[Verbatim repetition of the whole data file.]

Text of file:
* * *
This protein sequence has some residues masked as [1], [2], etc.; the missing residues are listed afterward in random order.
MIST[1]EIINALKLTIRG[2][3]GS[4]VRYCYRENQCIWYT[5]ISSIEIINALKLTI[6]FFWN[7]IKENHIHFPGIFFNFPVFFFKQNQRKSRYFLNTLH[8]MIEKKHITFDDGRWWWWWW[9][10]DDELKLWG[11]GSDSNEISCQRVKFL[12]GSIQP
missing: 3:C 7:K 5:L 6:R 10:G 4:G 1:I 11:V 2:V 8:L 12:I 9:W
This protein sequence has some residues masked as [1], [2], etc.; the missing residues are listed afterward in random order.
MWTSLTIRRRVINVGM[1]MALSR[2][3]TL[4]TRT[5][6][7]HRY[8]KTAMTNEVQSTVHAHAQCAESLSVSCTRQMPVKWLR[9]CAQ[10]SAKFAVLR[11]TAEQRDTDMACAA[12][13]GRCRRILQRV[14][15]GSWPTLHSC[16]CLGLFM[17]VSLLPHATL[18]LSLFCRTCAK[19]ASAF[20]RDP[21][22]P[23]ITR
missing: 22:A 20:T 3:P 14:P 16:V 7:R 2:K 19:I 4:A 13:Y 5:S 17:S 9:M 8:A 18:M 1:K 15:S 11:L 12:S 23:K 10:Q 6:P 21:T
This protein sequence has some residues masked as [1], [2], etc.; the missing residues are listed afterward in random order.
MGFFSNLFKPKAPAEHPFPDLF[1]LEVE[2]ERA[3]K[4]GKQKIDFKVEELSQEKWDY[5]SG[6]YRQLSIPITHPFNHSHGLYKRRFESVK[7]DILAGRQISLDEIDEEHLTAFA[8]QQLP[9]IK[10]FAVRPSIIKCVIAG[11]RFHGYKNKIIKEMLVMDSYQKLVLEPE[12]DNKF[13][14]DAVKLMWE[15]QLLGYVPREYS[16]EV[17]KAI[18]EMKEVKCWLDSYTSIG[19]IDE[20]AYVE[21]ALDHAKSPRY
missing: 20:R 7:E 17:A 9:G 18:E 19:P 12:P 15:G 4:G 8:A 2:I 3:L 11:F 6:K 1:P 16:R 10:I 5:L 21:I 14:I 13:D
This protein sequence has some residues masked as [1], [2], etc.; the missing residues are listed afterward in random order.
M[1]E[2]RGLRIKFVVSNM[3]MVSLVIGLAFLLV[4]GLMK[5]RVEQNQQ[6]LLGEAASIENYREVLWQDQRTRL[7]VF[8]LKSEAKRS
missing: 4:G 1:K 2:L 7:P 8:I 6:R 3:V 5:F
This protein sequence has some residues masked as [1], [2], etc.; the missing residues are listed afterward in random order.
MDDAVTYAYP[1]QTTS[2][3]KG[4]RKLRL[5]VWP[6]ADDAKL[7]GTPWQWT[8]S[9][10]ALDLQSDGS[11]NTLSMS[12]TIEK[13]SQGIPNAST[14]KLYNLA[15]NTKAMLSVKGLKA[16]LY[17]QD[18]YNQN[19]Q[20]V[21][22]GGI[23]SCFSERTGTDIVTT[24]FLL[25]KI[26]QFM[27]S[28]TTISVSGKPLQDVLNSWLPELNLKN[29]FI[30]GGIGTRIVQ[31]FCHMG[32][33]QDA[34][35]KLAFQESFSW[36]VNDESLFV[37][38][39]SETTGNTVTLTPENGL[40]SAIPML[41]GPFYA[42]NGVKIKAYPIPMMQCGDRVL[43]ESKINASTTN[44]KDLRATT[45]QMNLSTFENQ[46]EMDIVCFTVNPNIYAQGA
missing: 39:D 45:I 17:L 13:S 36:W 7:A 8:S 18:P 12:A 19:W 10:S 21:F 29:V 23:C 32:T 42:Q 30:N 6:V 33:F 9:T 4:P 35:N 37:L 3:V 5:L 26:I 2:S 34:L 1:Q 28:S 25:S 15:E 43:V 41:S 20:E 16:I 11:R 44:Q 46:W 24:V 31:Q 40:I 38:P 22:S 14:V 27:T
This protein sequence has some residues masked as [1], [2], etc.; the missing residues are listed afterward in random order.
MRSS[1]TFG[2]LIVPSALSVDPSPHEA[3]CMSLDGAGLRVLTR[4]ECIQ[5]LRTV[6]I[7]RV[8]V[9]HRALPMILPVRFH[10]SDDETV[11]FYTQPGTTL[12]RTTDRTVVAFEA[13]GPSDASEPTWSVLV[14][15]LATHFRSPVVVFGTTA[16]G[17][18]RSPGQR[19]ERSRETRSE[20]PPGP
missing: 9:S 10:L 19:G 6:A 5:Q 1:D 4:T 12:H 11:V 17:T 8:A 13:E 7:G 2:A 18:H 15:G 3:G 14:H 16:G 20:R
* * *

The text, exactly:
This protein sequence has some residues masked as [1], [2], etc.; the missing residues are listed afterward in random order.
MIST[1]EIINALKLTIRG[2][3]GS[4]VRYCYRENQCIWYT[5]ISSIEIINALKLTI[6]FFWN[7]IKENHIHFPGIFFNFPVFFFKQNQRKSRYFLNTLH[8]MIEKKHITFDDGRWWWWWW[9][10]DDELKLWG[11]GSDSNEISCQRVKFL[12]GSIQP
missing: 3:C 7:K 5:L 6:R 10:G 4:G 1:I 11:V 2:V 8:L 12:I 9:W
This protein sequence has some residues masked as [1], [2], etc.; the missing residues are listed afterward in random order.
MWTSLTIRRRVINVGM[1]MALSR[2][3]TL[4]TRT[5][6][7]HRY[8]KTAMTNEVQSTVHAHAQCAESLSVSCTRQMPVKWLR[9]CAQ[10]SAKFAVLR[11]TAEQRDTDMACAA[12][13]GRCRRILQRV[14][15]GSWPTLHSC[16]CLGLFM[17]VSLLPHATL[18]LSLFCRTCAK[19]ASAF[20]RDP[21][22]P[23]ITR
missing: 22:A 20:T 3:P 14:P 16:V 7:R 2:K 19:I 4:A 13:Y 5:S 17:S 9:M 8:A 18:M 1:K 15:S 11:L 12:S 23:K 10:Q 6:P 21:T
This protein sequence has some residues masked as [1], [2], etc.; the missing residues are listed afterward in random order.
MGFFSNLFKPKAPAEHPFPDLF[1]LEVE[2]ERA[3]K[4]GKQKIDFKVEELSQEKWDY[5]SG[6]YRQLSIPITHPFNHSHGLYKRRFESVK[7]DILAGRQISLDEIDEEHLTAFA[8]QQLP[9]IK[10]FAVRPSIIKCVIAG[11]RFHGYKNKIIKEMLVMDSYQKLVLEPE[12]DNKF[13][14]DAVKLMWE[15]QLLGYVPREYS[16]EV[17]KAI[18]EMKEVKCWLDSYTSIG[19]IDE[20]AYVE[21]ALDHAKSPRY
missing: 20:R 7:E 17:A 9:G 18:E 19:P 12:P 15:G 4:G 8:A 2:I 3:L 11:F 6:K 1:P 16:R 10:I 5:L 21:I 14:I 13:D
This protein sequence has some residues masked as [1], [2], etc.; the missing residues are listed afterward in random order.
M[1]E[2]RGLRIKFVVSNM[3]MVSLVIGLAFLLV[4]GLMK[5]RVEQNQQ[6]LLGEAASIENYREVLWQDQRTRL[7]VF[8]LKSEAKRS
missing: 4:G 1:K 2:L 7:P 8:I 6:R 3:V 5:F
This protein sequence has some residues masked as [1], [2], etc.; the missing residues are listed afterward in random order.
MDDAVTYAYP[1]QTTS[2][3]KG[4]RKLRL[5]VWP[6]ADDAKL[7]GTPWQWT[8]S[9][10]ALDLQSDGS[11]NTLSMS[12]TIEK[13]SQGIPNAST[14]KLYNLA[15]NTKAMLSVKGLKA[16]LY[17]QD[18]YNQN[19]Q[20]V[21][22]GGI[23]SCFSERTGTDIVTT[24]FLL[25]KI[26]QFM[27]S[28]TTISVSGKPLQDVLNSWLPELNLKN[29]FI[30]GGIGTRIVQ[31]FCHMG[32][33]QDA[34][35]KLAFQESFSW[36]VNDESLFV[37][38][39]SETTGNTVTLTPENGL[40]SAIPML[41]GPFYA[42]NGVKIKAYPIPMMQCGDRVL[43]ESKINASTTN[44]KDLRATT[45]QMNLSTFENQ[46]EMDIVCFTVNPNIYAQGA
missing: 39:D 45:I 17:L 13:S 36:W 7:A 8:S 18:P 12:A 19:W 10:S 21:F 29:V 23:C 32:T 42:Q 30:N 6:V 33:F 9:T 4:P 35:N 37:L 3:V 5:L 26:I 2:S 34:L 1:Q 28:S 25:S 15:E 43:V 41:S 20:E 16:I 11:R 44:Q 46:W 24:V 31:Q 40:I 38:P 22:S 14:V 27:T
This protein sequence has some residues masked as [1], [2], etc.; the missing residues are listed afterward in random order.
MRSS[1]TFG[2]LIVPSALSVDPSPHEA[3]CMSLDGAGLRVLTR[4]ECIQ[5]LRTV[6]I[7]RV[8]V[9]HRALPMILPVRFH[10]SDDETV[11]FYTQPGTTL[12]RTTDRTVVAFEA[13]GPSDASEPTWSVLV[14][15]LATHFRSPVVVFGTTA[16]G[17][18]RSPGQR[19]ERSRETRSE[20]PPGP
missing: 9:S 10:L 19:G 6:A 5:Q 1:D 4:T 12:H 11:V 17:T 8:A 13:E 7:G 2:A 18:H 15:G 3:G 14:H 16:G 20:R